Test Driven Development: Building Lots and Lots of Miniatures

Learning test driven development has been an adventure. As I have learned to use, and appreciate the process, it has really driven home in my head the opacity of programming. I have been trying to learn to code the same way I would do if I were building a watch. Insert a piece. Turn the wheel. See if it all moves. On an intuitive level that should work. There seem to be lots of moving parts in the program I am writing, but at the same time, it is also very static. All the moving happens inside the computer’s memory where I can’t easily see it, and there are lots and lots of parts moving.

In my recent work in operations, I can make a change, watch the process, identify the sticking point and correct it. There might be subtle things that affect efficiency that I can’t identify without careful tracking of statistics, and there are definitely times that it would be helpful to be way up high so I could see the whole process at once. But it is very accessible to me, I can see it happen.

Returning to my previous post on programming in the theatre, when I programmed a cue into the system, and ran it, there were two ways for me to me to track the changes as they are executed. First, the actual physical lights change. I can see them turn on or dim. If the output isn’t what I want, I can just look up and see which lights aren’t right (that’s how lighting designers die, too busy looking up at the lights to notice the orchestra pit). There are also two monitors attached to a lightboard and at least one of them is dedicated to displaying the progress of cues as they run. Every channel number is listed and the level at which it is set is displayed below it. As the cue runs the levels change.

When the output isn’t right, say a light comes on that shouldn’t, I can compare the monitor to the light and get a lot of information about where the problem lies. If something goes out that shouldn’t, I can watch the program run to figure out where it goes out and why. I can see the cogs moving.

It is possible a tool might exist to display what’s happening in memory, I know I have seen simple versions in debuggers for example, but I haven’t seen a tool that displays it in any large scale. Clearly time is also a big factor in this. The process in an operation might take days, a lighting cue can take minutes, but a computer program (hopefully) runs in fractions of a second. Even if there were a transparent display I couldn’t read it fast enough to find the problem.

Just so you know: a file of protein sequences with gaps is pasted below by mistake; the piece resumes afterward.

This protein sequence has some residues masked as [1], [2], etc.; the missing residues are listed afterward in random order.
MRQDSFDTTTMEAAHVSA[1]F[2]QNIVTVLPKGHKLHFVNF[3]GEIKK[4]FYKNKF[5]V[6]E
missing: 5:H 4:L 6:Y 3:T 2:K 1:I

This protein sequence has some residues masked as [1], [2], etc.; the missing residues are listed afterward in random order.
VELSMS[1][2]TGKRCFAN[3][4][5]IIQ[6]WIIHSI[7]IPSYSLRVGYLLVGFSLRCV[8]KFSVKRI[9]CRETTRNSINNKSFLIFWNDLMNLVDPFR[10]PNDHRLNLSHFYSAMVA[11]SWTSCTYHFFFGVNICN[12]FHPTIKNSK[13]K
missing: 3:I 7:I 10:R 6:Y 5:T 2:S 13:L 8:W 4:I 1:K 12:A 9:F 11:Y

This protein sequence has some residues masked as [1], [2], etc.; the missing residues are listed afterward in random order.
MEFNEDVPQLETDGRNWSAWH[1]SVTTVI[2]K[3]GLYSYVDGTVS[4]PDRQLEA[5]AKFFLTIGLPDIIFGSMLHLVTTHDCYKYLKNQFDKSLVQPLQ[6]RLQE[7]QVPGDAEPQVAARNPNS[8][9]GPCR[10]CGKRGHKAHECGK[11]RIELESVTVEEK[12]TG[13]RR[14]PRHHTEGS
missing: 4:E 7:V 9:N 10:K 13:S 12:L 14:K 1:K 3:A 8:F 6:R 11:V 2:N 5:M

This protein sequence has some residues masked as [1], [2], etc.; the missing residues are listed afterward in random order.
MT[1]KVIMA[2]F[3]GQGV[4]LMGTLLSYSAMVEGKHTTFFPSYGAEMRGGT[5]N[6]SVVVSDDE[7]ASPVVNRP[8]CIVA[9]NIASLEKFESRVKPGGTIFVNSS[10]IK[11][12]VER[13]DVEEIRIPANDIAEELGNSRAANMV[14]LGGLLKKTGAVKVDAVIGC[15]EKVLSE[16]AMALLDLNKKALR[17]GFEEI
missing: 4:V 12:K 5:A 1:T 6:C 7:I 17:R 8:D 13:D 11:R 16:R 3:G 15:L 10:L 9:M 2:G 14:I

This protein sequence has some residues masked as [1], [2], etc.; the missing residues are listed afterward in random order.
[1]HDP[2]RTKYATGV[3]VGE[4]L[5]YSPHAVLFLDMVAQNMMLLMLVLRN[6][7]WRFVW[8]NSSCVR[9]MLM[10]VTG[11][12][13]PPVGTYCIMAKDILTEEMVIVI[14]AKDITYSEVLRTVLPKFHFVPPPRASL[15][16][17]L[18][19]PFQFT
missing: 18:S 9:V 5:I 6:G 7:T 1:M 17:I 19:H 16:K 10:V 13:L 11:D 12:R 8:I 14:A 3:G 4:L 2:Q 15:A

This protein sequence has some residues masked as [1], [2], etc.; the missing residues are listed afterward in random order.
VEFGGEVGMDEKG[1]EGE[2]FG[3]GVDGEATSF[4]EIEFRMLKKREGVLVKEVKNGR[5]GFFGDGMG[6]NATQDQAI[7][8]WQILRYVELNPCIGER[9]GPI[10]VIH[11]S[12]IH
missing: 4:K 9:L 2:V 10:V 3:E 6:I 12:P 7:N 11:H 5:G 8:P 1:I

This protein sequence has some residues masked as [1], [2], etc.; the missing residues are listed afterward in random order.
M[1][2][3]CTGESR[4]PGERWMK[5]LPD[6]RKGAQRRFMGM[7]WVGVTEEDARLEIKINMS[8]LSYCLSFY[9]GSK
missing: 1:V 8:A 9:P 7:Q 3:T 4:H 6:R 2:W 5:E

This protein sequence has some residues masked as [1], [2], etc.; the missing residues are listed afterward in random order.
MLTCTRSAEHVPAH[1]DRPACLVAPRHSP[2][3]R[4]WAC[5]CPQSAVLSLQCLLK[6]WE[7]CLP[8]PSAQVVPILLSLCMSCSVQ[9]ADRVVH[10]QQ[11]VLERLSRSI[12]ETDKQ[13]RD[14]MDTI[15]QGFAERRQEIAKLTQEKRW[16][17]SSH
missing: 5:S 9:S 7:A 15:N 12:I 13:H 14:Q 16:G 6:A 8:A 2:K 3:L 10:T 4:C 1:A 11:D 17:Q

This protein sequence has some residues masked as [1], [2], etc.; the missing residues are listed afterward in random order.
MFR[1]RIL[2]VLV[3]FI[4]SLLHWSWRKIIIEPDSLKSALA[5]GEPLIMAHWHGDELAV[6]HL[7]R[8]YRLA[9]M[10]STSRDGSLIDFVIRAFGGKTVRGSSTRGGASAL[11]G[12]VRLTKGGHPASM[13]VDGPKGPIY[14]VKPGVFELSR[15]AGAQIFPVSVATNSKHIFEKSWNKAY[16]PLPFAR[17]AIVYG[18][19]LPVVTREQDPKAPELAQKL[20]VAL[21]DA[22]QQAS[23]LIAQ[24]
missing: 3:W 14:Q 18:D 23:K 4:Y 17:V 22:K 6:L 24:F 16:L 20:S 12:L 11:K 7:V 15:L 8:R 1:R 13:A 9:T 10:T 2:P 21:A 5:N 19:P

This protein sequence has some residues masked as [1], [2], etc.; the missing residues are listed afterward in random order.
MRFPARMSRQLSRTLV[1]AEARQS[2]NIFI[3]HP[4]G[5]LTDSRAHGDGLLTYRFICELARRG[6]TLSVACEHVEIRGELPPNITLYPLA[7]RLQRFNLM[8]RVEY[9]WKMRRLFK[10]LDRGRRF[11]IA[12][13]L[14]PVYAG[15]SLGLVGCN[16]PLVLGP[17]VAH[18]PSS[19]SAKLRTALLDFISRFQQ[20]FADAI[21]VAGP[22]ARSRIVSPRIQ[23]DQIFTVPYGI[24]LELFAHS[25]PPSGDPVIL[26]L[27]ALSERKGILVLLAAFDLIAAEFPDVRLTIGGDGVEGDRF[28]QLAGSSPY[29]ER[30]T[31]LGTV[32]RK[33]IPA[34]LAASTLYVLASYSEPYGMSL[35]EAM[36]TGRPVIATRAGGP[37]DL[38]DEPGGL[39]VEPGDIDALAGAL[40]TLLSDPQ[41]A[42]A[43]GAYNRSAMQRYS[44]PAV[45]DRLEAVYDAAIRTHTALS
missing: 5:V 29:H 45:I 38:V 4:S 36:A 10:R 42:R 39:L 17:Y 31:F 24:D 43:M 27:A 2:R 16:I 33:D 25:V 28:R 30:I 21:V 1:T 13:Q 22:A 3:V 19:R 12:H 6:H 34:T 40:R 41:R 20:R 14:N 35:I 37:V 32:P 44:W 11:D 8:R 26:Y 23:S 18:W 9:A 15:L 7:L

So, in the end, it’s a sort of fundamental shift. Instead of monitoring the whole process from start to finish, testing takes the code in chunks, and runs them separately, out of the context of the larger process. Clearly this is useful in that it allows you to make sure that the whole code is working without having to run every single process in an application, but building a whole new instance for every test it is still a little mind boggling. It’s like building the same miniatures over and over again to make sure the plans are still good. Now, the metaphor isn’t perfect for a number of reasons, not the least of which is that one doesn’t typically make thousands of revisions to one’s building plans. I suppose if one were to do so, it would make sense to build a miniature after each revision, just to make sure the pieces still fit together. But it is still really difficult for me not to picture an entire studio filled with teeny tiny furniture.

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Object Oriented Programming in the Theatre aka: why this is so weirdly intuitive

I think it is fitting introduction in a first blog post to choose a topic that ties in so nicely to my past. My background is in theatre, specifically in lighting design and theatrical electrics, which I did a lot of in high school and college. This has turned out to be oddly useful, not just because it has given me a great eye for well designed websites, but also because the process of lighting a show turns out to be a great example of/visualization for object oriented programming languages.